Grow the TreeEdit
To grow a tree, use
rpart (formula, data=, method=, control=)
|formula||is in the format: outcome ~ predictor1+predictor2+predictor3+ect.|
|data=||specifies the dataframe|
|method=||"class" for a classification tree "anova" for a regression tree|
|control=||optional parameters for controlling tree growth. For example, control=rpart.control(minsplit=30, cp=0.001) requires that the minimum number of observations in a node be 30 before attempting a split and that a split must decrease the overall lack of fit by a factor of 0.001 (cost complexity factor) before being attempted.|
Visualization and ExamplesEdit
The command printcp displays the cp table for fitted rpart object. Prints a table of optimal prunings based on a complexity parameter.
printcp(object, digits=getOption("digits") - 2)
where object is an rpart object and digits is the number of digits of numbers to print.
fit <- rpart(Price ~ HP, car.test.frame) printcp(fit)
Regression tree: rpart(formula = Price ~ HP, data = car.test.frame) Variables actually used in tree construction:  HP Root node error: 983551497/60 = 16392525 n= 60 CP nsplit rel error xerror xstd 1 0.41417 0 1.00000 1.03808 0.21528 2 0.12304 1 0.58583 0.71817 0.15575 3 0.01000 2 0.46279 0.62650 0.11675
The command plotcp gives a visual representation of the cross-validation results in an rpart object. The set of possible cost-complexity prunings of a tree from a nested set. For the geometric means of the intervals of values of cp for which a pruning is optimal, a cross-validation has (usually) been done in the initial construction by rpart. The cptable in the fit contains the mean and standard deviation of the errors in the cross-validated prediction against each of the geometric means, and these are plotted by this function. A good choice of cp for pruning is often the leftmost value for which the mean lies below the horizontal line.
plotcp(object, minline = TRUE, lty = 3, col = 1, upper = c("size", "splits", "none"), args)
Where object is an rpart object, minline is whether a horizontal line is drawn 1SE above the minimum of the curve, lty is the line type for this line, col is the colour for this line upper what is plotted on the top axis: the size of the tree (the number of leaves), the number of splits or nothing and args are the arguments to be passed to or from other methods.
fit <- rpart(Kyphosis ~ Age + Number + Start, method="class", data=kyphosis) plotcp(fit)
Plot approximate r-squared versus the number of splits and relative error for different splits versus the number of splits (two plots).
Where object is an rpart object.
fit <- rpart(Mileage ~ Weight, car.test.frame) rsq.rpart(fit)
Prints an rpart object.
print(object, minlength=0, spaces=2, cp, digits= getOption("digits"), args)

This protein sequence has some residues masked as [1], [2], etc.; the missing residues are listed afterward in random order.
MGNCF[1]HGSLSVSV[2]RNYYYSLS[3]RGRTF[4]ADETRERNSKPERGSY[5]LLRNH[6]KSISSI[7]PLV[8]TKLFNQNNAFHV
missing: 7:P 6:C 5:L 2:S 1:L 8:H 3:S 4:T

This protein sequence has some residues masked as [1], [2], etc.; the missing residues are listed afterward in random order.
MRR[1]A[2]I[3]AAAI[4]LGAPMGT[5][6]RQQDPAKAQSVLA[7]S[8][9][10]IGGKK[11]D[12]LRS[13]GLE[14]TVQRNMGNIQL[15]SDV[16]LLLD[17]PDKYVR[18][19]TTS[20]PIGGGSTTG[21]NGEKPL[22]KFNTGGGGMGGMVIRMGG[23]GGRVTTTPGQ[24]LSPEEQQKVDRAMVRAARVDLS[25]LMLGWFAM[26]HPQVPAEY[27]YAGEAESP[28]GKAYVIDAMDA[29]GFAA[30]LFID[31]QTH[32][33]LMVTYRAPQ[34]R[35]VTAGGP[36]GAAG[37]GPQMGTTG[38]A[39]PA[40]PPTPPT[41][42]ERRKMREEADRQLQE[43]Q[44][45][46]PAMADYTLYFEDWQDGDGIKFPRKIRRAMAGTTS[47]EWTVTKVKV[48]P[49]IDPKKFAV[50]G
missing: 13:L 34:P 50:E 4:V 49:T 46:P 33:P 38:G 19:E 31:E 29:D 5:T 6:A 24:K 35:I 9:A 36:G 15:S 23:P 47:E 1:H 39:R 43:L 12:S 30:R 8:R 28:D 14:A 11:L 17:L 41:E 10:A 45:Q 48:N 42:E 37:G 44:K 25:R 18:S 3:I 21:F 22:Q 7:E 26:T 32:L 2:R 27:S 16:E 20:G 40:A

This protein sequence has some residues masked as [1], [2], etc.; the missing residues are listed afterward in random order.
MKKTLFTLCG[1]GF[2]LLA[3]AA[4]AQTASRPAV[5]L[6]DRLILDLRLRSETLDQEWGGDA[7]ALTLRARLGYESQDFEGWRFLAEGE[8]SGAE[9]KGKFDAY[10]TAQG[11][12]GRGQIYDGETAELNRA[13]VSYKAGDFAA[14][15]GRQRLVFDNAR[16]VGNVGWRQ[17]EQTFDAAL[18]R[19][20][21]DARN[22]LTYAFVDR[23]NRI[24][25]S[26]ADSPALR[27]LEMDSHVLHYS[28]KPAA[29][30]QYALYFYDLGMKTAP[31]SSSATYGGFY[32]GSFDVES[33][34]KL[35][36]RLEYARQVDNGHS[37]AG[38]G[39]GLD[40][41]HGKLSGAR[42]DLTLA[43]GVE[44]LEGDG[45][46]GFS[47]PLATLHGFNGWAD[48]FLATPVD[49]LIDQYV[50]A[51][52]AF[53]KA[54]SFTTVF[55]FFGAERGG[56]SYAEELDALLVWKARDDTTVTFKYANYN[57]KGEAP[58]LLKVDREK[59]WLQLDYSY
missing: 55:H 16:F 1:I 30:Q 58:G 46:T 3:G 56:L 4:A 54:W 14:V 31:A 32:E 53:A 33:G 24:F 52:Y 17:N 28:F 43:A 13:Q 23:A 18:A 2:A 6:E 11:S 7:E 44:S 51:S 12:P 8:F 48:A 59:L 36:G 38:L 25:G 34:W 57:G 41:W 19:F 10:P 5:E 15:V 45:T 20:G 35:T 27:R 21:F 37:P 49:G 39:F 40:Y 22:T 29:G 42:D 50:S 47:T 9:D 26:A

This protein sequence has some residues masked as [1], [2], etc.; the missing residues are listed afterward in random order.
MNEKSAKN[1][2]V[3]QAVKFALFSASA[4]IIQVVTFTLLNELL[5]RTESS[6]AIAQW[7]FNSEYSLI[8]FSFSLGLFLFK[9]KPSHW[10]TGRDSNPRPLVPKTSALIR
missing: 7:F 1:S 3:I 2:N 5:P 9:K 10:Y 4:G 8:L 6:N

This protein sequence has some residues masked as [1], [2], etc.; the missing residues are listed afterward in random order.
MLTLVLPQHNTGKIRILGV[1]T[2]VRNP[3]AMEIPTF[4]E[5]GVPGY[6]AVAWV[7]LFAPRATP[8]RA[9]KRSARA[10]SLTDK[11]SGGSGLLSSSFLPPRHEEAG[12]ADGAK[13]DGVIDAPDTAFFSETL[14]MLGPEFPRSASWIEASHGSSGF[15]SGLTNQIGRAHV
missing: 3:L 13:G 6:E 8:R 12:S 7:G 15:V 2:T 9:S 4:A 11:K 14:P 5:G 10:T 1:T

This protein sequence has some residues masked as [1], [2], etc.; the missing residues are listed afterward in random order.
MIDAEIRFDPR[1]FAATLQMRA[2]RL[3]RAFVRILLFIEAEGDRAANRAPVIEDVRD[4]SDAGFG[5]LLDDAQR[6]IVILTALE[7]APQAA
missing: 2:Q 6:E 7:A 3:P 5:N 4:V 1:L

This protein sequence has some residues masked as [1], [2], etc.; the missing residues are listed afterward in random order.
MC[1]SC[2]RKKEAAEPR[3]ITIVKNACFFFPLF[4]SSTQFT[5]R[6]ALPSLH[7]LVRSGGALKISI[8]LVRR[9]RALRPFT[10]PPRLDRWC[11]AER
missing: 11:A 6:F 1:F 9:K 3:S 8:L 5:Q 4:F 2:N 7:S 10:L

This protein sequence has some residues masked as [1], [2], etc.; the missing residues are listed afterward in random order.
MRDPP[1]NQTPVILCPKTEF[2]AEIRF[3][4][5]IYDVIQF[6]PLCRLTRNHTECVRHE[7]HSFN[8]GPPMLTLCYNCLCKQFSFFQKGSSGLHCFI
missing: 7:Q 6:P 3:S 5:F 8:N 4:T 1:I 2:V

where object is an rpart object, minlength controls the abbreviation of labels, spaces is the number of spaces to indent nodes of increasing depth, digits is the number of digits of numbers to print, cp prune all nodes with a complexity less than cp from the printout and args are the arguments to be passed to or from other methods.
fit <- rpart(Kyphosis ~ Age + Number + Start, method="class", data=kyphosis) print(fit)
n= 81 node), split, n, loss, yval, (yprob) * denotes terminal node 1) root 81 17 absent (0.7901235 0.2098765) 2) Start>=8.5 62 6 absent (0.9032258 0.0967742) 4) Start>=14.5 29 0 absent (1.0000000 0.0000000) * 5) Start< 14.5 33 6 absent (0.8181818 0.1818182) 10) Age< 55 12 0 absent (1.0000000 0.0000000) * 11) Age>=55 21 6 absent (0.7142857 0.2857143) 22) Age>=111 14 2 absent (0.8571429 0.1428571) * 23) Age< 111 7 3 present (0.4285714 0.5714286) * 3) Start< 8.5 19 8 present (0.4210526 0.5789474) *
Returns a detailed listing of a fitted rpart object.
summary(object, cp=0, digits=getOption("digits"), file, args)
Where object is an rpart object, digits is the number of significant digits to be used in the result, cp trim nodes with a complexity of less than cp from the listing, file write the output to a given file name and args are the arguments to be passed to or from other methods.
fit <- rpart(Mileage ~ Weight, car.test.frame) summary(fit)
Call: rpart(formula = Mileage ~ Weight, data = car.test.frame) n= 60 CP nsplit rel error xerror xstd 1 0.59534912 0 1.0000000 1.0294527 0.17907324 2 0.13452819 1 0.4046509 0.6261647 0.10545991 3 0.01282843 2 0.2701227 0.4746041 0.08567822 4 0.01000000 3 0.2572943 0.4884699 0.08551818 Node number 1: 60 observations, complexity param=0.5953491 mean=24.58333, MSE=22.57639 left son=2 (45 obs) right son=3 (15 obs) Primary splits: Weight < 2567.5 to the right, improve=0.5953491, (0 missing) Node number 2: 45 observations, complexity param=0.1345282 mean=22.46667, MSE=8.026667 left son=4 (22 obs) right son=5 (23 obs) Primary splits: Weight < 3087.5 to the right, improve=0.5045118, (0 missing) Node number 3: 15 observations mean=30.93333, MSE=12.46222 Node number 4: 22 observations mean=20.40909, MSE=2.78719 Node number 5: 23 observations, complexity param=0.01282843 mean=24.43478, MSE=5.115312 left son=10 (15 obs) right son=11 (8 obs) Primary splits: Weight < 2747.5 to the right, improve=0.1476996, (0 missing) Node number 10: 15 observations mean=23.8, MSE=4.026667 Node number 11: 8 observations mean=25.625, MSE=4.984375
plot (and text)Edit
Plots an rpart object on the current graphics device as a decision tree. The function text label the decision tree plot.